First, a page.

Just such an opportunity presented itself when

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Not Missing an Opportunity, Radicals Descend on Cannon Ball, North Dakota

This article was published by The McAlvany Intelligence Advisor on Wednesday, November 23, 2016:  

From www#everydot#com

Cannon Ball, North Dakota

The complete quote from Rahm Emanuel’s early days as soon-to-be-former President Obama’s Chief of Staff is: “You never let a serious crisis go to waste. And what I mean by that it’s an opportunity to do things you think you could not do before.” Starting in 1969 with the Club of Rome’s declaration that “The common enemy of humanity is man,” green radicals have been seeking or creating opportunities to promote the concept that man is the great polluter and his capitalist efforts to use resources to improve his standard of living should be resisted.

Just such an opportunity presented itself when a private oil transportation company began constructing an oil pipeline from the Bakken shale formation in North Dakota to Illinois. It would carry light sweet crude to refineries there,

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Oil and Gas Prices Dropping in Anticipation of Trump Presidency

This article appeared online at TheNewAmerican.com on Monday, November 14, 2016:  

Even as prices for crude oil and natural gas were already declining thanks to continued overproduction by the OPEC cartel, the commitment of millions of dollars in new capital expenditures by major oil companies next year, and the stirring of recovery in the oil patch, last Tuesday’s election added additional impetus to the decline. The price for crude oil for December delivery has dropped more than $2 a barrel since the election, and Evan Kelly, writing at OilPrice.com, thinks it’s going to drop further, perhaps much further.

Reasons abound, mostly around Donald Trump’s promise to breathe new life into an industry hampered by overregulation driven by questionable concerns over global warming.  As Kelly wrote:

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The Four “Wild Cards” in Trump’s Handful of Advisors

This article was published by The McAlvany Intelligence Advisor on Friday, November 11, 2016:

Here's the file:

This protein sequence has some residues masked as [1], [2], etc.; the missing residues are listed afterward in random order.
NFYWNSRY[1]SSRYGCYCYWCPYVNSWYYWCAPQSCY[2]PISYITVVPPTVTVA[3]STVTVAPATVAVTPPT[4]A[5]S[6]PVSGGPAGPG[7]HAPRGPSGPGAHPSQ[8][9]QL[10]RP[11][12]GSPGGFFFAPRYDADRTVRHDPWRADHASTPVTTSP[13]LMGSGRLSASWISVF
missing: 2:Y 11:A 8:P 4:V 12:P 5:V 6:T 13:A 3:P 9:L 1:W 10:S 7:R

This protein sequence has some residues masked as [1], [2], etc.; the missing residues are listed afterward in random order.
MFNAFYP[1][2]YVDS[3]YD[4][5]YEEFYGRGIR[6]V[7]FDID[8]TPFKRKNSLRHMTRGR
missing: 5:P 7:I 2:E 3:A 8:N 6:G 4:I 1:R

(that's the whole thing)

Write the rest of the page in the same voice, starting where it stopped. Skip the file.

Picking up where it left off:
English: Logo of The Goldman Sachs Group, Inc....

Nervous conservatives are looking for signs that the “establishment” – i.e., Goldman Sachs, big banks, the Council on Foreign Relations, George Soros, etc. – having been unable to derail Donald Trump’s march to the presidency, is going instead to infiltrate and insinuate its operatives into the new Trump administration. Many of them remember the successful infiltration and subsequent manipulation of the Reagan administration with the naming of establishment insider James Baker as Reagan’s chief of staff.

At the moment there appear to be four “wild cards” out of the dozens Trump has already invited into his inner circle: Steven Mnuchin, Peter Navarro, John Paulson, and Carter Page.

The first and most obvious one is Steven Mnuchin, the head of Dune Capital Management and former director at Goldman Sachs, where he amassed a personal fortune estimated at more than $40 million as head of the firm’s trading desk. A graduate of Yale,

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Trump Adds to His List of Advisors

This article appeared online at TheNewAmerican.com on Thursday, November 10, 2016:  

English: Deck of cards used in the game piquet

In March, Donald Trump trotted out an early list of foreign-policy advisors on whom he would be relying if he were elected president. In an interview with the Washington Post, Trump said, “I can give you some of the names … Walid Phares, who you probably know, PhD, adviser to the House of Representatives Caucus, and counter-terrorism expert; Carter Page, PhD; George Papadopoulos — he’s an energy and oil consultant, excellent guy; the Honorable Joseph Schmitz, [former] inspector general at the Department of Defense; [retired] Gen. Keith Kellogg; and I have quite a few more.”

In August he added “quite a few more” and then, the day after he was elected, Trump added still more, this time in the economic policy area.

There are at least four “wild cards” in the deck that Trump is building,

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Many of the articles on Light from the Right first appeared on either The New American or the McAlvany Intelligence Advisor.